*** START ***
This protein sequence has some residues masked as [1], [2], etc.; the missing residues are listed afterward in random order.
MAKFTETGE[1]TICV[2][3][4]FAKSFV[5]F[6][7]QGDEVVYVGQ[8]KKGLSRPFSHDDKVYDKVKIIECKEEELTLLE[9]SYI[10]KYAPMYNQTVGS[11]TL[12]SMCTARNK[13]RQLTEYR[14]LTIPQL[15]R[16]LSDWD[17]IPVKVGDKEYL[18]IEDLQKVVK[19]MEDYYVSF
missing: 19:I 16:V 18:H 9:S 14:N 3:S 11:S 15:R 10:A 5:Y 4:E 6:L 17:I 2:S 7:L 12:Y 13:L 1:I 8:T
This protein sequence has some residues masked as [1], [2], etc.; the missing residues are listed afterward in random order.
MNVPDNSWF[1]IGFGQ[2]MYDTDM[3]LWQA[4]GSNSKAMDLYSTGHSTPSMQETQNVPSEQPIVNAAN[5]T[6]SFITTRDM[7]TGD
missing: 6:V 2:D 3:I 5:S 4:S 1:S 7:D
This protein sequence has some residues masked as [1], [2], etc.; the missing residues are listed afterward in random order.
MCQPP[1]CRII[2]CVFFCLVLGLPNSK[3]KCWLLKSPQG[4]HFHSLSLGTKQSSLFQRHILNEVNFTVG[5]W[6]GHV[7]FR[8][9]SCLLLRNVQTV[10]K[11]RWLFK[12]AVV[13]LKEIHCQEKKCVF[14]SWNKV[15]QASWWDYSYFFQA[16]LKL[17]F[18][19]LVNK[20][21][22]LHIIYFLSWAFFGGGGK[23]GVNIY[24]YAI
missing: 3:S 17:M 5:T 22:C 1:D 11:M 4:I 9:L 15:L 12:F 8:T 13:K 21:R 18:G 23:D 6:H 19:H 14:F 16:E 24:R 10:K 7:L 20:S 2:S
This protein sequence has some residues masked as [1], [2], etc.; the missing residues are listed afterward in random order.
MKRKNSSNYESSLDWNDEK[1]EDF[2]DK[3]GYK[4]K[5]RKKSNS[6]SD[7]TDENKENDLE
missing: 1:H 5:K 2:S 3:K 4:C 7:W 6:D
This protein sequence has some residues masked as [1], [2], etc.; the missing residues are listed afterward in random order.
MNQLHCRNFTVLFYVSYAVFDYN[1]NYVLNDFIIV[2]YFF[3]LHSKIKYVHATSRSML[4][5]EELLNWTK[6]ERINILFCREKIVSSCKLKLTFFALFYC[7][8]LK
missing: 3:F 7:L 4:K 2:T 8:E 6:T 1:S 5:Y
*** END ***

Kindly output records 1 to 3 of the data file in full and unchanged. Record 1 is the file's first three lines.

This protein sequence has some residues masked as [1], [2], etc.; the missing residues are listed afterward in random order.
MAKFTETGE[1]TICV[2][3][4]FAKSFV[5]F[6][7]QGDEVVYVGQ[8]KKGLSRPFSHDDKVYDKVKIIECKEEELTLLE[9]SYI[10]KYAPMYNQTVGS[11]TL[12]SMCTARNK[13]RQLTEYR[14]LTIPQL[15]R[16]LSDWD[17]IPVKVGDKEYL[18]IEDLQKVVK[19]MEDYYVSF
missing: 19:I 16:V 18:H 9:S 14:N 3:S 11:S 15:R 10:A 5:Y 4:E 6:L 17:I 2:S 7:L 12:Y 13:L 1:I 8:T
This protein sequence has some residues masked as [1], [2], etc.; the missing residues are listed afterward in random order.
MNVPDNSWF[1]IGFGQ[2]MYDTDM[3]LWQA[4]GSNSKAMDLYSTGHSTPSMQETQNVPSEQPIVNAAN[5]T[6]SFITTRDM[7]TGD
missing: 6:V 2:D 3:I 5:S 4:S 1:S 7:D
This protein sequence has some residues masked as [1], [2], etc.; the missing residues are listed afterward in random order.
MCQPP[1]CRII[2]CVFFCLVLGLPNSK[3]KCWLLKSPQG[4]HFHSLSLGTKQSSLFQRHILNEVNFTVG[5]W[6]GHV[7]FR[8][9]SCLLLRNVQTV[10]K[11]RWLFK[12]AVV[13]LKEIHCQEKKCVF[14]SWNKV[15]QASWWDYSYFFQA[16]LKL[17]F[18][19]LVNK[20][21][22]LHIIYFLSWAFFGGGGK[23]GVNIY[24]YAI
missing: 3:S 17:M 5:T 22:C 1:D 11:M 4:I 9:L 15:L 12:F 8:T 13:K 21:R 18:G 23:D 6:H 19:H 14:F 16:E 24:R 10:K 7:L 20:S 2:S